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strike on the other. official stated further that north korea exists to oppose the united states. and that kim jong un defines winning as staying in the game. it is against this background the over riding survival of the kim regem. and the military first policy that the north korea cyber threat must be considered and evaluated. in terms of the bottom line up front. the cyber threat is already here. it is persistent, ongoing and comes in various disguises and forms. the battlefield includes the traditional air, land sea space. but cyber space. which is simultaneous its own domain and transcends all other domains. the question is if and when the north korea cyber activity escalates. moving higher up the chain of conflict. going beyond traditional computer net work exploit. and cyber crime to bigger and more destructive attack.
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if so, what are the primary targets. and how can we tlart the attack or minimize the impact through contingency planning and building resilience. at the high end of the threat spectrum are nation states. military and intelligences are integrating attack and exploit into the war fighting strategy and doctrine. north korea is one of a small handful of countries that top the list from a u.s. national security perfective. many of the details of the actual cyber warfare capabilities are shrouded in secrecy. we know north korea has invested heavily in building out cyber capability. 2015 report by the south korea defense ministry estimates the nor korea cyber army employs an elite squad of 16,000 hackers. this number likely increased and worth noting that many of the hackers operate outside of in northeast china and southeast asia. while not yet up to par with the
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likes of russia or china, what north korea may lack in capability it unfortunately makes up for with intent. thort yee engaged in extensive es pea knowledge recent reports of classified information from the south korea military. in the targeting of u.s. energy companies and industrial control systems here is troubling. and reflective of the espionage. the attack on sony is only one example. perhaps what differentiates they turn to cyber crime to raise revenue. including funding nuclear aspirations. given recent sanctions that are lev ried upon them. they have been pegged the likely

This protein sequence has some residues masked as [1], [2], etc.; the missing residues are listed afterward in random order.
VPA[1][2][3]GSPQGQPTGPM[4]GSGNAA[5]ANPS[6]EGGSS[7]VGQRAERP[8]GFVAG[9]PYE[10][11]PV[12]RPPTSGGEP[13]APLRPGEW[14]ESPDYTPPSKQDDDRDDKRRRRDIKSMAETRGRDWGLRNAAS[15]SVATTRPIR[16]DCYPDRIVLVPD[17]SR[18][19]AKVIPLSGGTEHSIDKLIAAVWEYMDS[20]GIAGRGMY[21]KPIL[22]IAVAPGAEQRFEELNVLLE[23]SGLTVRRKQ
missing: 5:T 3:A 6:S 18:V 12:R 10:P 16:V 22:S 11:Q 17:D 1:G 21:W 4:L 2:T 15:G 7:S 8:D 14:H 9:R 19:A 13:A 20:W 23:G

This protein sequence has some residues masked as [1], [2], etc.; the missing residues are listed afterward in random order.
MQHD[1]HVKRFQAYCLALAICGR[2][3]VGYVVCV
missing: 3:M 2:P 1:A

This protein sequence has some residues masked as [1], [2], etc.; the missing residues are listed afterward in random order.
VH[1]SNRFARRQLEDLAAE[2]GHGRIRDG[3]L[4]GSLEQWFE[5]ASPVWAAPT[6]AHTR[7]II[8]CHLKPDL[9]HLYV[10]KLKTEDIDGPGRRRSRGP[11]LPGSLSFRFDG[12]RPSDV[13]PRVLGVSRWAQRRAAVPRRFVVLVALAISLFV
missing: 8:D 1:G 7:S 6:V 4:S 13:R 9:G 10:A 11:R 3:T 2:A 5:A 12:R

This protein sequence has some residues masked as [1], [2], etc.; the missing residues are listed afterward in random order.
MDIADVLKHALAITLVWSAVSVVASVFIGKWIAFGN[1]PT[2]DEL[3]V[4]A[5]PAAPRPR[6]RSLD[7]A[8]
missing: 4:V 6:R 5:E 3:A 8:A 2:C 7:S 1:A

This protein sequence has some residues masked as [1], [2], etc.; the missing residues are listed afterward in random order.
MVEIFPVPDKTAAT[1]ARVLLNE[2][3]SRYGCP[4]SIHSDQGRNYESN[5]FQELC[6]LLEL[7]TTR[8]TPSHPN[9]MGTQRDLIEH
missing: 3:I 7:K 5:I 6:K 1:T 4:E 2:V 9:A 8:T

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culprit as you have highlighted behind a string of cyber bank robberies as far as poland. also the swift hack opt central bank. hacks against bit coin and other current si exchanges. and the attack which impacted. if pasdsed this prologue we ought to be prepared for a further spike in cyber crime. the cyber twist maybe new, such behavior is not. north korea has long turned to criminal activity such as counter fitting, current, cigarettes and foorm suarm su p. with the country using diplomatic cover to pursue illegal activity. in essence they're using national collection means. using all source intelligence for criminal game or more aptly to be compared to as a state sponsor of cyber crime. one word on what to do about
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this. bottom line. train more and better. we need to exercise i think contingency plans are important. make the big mistakes on the practice field. not when it's game day. and dhs has done good work in terms hof sharing of information and intelligence such as hidden cobra. where that i provide north korea activity. this is so vital. that will be the warning. that will be the indicator that something bigger maybe a foot. the broader threat picture other scenarios like emp that will require a much broader response and need to include partners like dod. as dhs and the utilities would be overwhelmed. i hope there's more time to get into that. thank you, mr. chairman. >> the chair recognize mr. rougier o for opening state.